gedehu gedehu - 1 year ago 114
R Question

Repetitive Action Over Ten Matrices in R

I have ten datasets, and each dataset contains "ratings" and "occupation" columns. From each of those ten datasets I want to find out the "average" of "ratings" per three occupation groups (i.e. artists, technician, marketing).

The code I have written is as follows:

Average.Rating.per.Interval <- data.frame(interval=as.numeric(),
##interval number refers to the dataset number (e.g. for 'e.1' it is 1, for 'e.2' it's 2)

Average.Rating.per.Interval <- as.matrix(Average.Rating.per.Interval)

e.1.artist <- e.1[which(e.1[,"occupation"]=='artist', arr.ind = TRUE),]
Average.Rating.per.Interval <- rbind(Average.Rating.per.Interval,

e.1.technician <- e.1[which(e.1[,"occupation"]=='technician', arr.ind = TRUE),]
Average.Rating.per.Interval <- rbind(Average.Rating.per.Interval,
c(1,"technician",mean(e.1.technician$rating))) <- e.1[which(e.1[,"occupation"]=='marketing', arr.ind = TRUE),]
Average.Rating.per.Interval <- rbind(Average.Rating.per.Interval,

This is clearly not efficient at all, because for ten datasets, I have to rewrite the same code 9 more times to get the average ratings for each of those occupations groups for all of my ten datasets. Is there a better way to do this? I cannot think of anything better! I found out that apply/lapply can be a way to do this, but I could not figure out how they can work for my case.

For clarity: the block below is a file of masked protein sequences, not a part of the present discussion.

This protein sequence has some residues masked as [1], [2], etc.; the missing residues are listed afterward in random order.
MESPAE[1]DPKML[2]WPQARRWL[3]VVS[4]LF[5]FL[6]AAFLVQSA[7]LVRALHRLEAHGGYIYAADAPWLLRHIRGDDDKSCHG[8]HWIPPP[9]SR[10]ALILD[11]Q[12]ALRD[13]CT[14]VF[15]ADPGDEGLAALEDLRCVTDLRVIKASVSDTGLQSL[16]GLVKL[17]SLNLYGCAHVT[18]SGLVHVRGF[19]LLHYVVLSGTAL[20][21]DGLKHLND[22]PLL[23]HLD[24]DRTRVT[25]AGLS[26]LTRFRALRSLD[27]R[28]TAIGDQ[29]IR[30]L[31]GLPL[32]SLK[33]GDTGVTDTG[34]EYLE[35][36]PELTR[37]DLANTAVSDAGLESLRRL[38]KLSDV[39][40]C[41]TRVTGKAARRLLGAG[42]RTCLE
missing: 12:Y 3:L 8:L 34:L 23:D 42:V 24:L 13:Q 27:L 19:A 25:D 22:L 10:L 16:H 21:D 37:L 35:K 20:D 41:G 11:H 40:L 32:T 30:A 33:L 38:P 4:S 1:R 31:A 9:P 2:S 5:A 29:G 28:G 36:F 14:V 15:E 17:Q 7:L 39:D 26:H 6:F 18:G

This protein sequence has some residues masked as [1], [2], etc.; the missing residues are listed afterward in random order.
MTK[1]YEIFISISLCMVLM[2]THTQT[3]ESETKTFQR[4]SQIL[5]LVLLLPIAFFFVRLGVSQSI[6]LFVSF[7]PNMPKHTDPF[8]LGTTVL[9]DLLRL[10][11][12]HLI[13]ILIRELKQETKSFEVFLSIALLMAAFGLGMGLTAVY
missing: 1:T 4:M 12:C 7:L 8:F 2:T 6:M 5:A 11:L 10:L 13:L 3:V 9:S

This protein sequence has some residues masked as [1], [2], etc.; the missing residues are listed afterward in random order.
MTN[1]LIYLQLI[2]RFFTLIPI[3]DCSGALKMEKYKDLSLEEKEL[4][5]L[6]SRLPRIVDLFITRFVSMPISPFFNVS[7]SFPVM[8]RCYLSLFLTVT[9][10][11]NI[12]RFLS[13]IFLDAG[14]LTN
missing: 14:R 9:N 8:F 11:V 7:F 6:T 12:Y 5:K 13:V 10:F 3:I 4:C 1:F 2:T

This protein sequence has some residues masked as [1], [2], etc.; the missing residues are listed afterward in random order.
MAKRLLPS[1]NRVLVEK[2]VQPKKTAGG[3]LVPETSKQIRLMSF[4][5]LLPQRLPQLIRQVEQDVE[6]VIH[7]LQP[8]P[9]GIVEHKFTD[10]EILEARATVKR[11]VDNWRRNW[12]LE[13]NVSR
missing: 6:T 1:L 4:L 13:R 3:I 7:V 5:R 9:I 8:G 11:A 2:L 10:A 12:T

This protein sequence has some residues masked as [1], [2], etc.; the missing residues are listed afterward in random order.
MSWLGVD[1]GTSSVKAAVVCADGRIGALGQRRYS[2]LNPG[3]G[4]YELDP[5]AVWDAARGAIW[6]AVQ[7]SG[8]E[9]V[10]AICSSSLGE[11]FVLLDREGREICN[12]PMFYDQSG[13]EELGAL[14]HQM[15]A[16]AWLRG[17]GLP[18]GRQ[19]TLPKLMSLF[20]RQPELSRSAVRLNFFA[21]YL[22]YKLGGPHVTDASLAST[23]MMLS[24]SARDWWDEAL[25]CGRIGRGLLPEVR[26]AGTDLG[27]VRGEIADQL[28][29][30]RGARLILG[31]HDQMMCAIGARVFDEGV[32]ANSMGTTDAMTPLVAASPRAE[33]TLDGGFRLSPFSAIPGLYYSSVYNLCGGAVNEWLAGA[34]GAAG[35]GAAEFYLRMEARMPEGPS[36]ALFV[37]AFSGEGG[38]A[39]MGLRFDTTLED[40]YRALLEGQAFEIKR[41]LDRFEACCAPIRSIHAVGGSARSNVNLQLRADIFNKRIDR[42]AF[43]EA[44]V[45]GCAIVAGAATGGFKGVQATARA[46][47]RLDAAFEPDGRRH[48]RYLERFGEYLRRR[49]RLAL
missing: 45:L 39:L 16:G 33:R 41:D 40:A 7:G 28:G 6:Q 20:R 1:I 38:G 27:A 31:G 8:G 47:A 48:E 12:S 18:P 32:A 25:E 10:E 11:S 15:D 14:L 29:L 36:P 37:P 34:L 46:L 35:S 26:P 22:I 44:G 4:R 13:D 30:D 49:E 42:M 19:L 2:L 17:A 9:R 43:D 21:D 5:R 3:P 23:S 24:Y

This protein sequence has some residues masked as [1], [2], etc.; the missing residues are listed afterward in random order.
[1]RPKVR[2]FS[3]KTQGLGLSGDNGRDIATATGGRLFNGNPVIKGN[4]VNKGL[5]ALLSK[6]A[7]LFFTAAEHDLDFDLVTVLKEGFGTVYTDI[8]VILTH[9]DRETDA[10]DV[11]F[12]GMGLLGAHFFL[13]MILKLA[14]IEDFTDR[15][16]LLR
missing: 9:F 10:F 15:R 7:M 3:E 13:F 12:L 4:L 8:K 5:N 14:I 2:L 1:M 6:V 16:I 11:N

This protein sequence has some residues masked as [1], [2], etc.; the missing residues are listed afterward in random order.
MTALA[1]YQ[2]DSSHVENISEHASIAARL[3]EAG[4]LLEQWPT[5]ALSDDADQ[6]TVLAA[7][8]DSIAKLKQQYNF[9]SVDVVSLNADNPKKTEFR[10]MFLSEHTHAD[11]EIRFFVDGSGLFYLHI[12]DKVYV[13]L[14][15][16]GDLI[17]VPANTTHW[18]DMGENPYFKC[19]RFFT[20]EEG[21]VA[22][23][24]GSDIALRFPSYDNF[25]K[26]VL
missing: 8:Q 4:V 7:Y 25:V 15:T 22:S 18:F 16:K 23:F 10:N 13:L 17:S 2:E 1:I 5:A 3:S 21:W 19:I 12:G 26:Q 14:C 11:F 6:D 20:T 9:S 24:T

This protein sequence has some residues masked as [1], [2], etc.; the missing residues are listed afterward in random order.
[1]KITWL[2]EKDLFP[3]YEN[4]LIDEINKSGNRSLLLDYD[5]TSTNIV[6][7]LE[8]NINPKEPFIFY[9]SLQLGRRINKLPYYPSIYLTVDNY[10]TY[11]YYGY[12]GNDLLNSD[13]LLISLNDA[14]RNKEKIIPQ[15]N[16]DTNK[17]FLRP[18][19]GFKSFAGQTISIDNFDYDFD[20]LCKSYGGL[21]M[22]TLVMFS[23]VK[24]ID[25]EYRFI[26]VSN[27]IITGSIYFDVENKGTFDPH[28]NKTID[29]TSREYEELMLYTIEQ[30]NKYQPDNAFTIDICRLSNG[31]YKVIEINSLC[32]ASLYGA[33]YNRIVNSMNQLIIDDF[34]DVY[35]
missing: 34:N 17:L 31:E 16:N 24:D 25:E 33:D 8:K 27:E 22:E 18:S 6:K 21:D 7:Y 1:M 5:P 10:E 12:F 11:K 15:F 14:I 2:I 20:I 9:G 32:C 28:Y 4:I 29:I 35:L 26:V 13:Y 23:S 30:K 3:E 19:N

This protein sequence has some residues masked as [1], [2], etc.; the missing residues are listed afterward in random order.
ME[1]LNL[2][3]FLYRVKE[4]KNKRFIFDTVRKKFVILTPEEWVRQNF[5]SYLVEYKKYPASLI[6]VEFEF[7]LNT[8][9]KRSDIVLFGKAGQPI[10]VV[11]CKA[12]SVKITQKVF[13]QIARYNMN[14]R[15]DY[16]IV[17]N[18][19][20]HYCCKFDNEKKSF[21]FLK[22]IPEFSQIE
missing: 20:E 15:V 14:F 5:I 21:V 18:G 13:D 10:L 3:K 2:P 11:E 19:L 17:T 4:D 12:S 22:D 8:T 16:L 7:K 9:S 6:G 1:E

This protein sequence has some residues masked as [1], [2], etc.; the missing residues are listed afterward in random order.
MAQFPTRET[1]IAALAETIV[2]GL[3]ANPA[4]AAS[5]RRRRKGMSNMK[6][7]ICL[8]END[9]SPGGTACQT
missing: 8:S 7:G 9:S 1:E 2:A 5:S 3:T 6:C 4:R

Two of my datasets (e1 and e2) can be found here. (I have only included 10% of the entire observations in each)

Answer Source

I recommend the "plyr" package for this kind of manipulation; it is well worth the investment of an hour or so to learn. In your case, I loaded your first example dataset in "d1", and I can summarise it like so:

ddply(d1, .(occupation), summarise, mean_rating=mean(rating))

This shows the results for all occupations, and you only wanted a specific three, so we can filter it to those:

ddply(subset(d1, occupation %in% c('artist','technician','marketing')), summarise, mean_rating=mean(rating))

Now we just need to generalize it to running over 10 datasets without cut and paste. Let's store our data frames inside a list:

dataset_list <- list(d1=d1) # you would put all of them here; I just have one

Now we can run the same code on all of them, with lapply, and get a list back out:

filtered_occupations <- c('artist','technician','marketing')
lapply(dataset_list, function(dataset) {
    ddply(subset(dataset,occupation %in% filtered_occupations), 
    .(occupation), summarise, mean_rating=mean(rating))} )


  occupation mean_rating
1     artist    3.540984
2  marketing    3.147208
3 technician    3.519512
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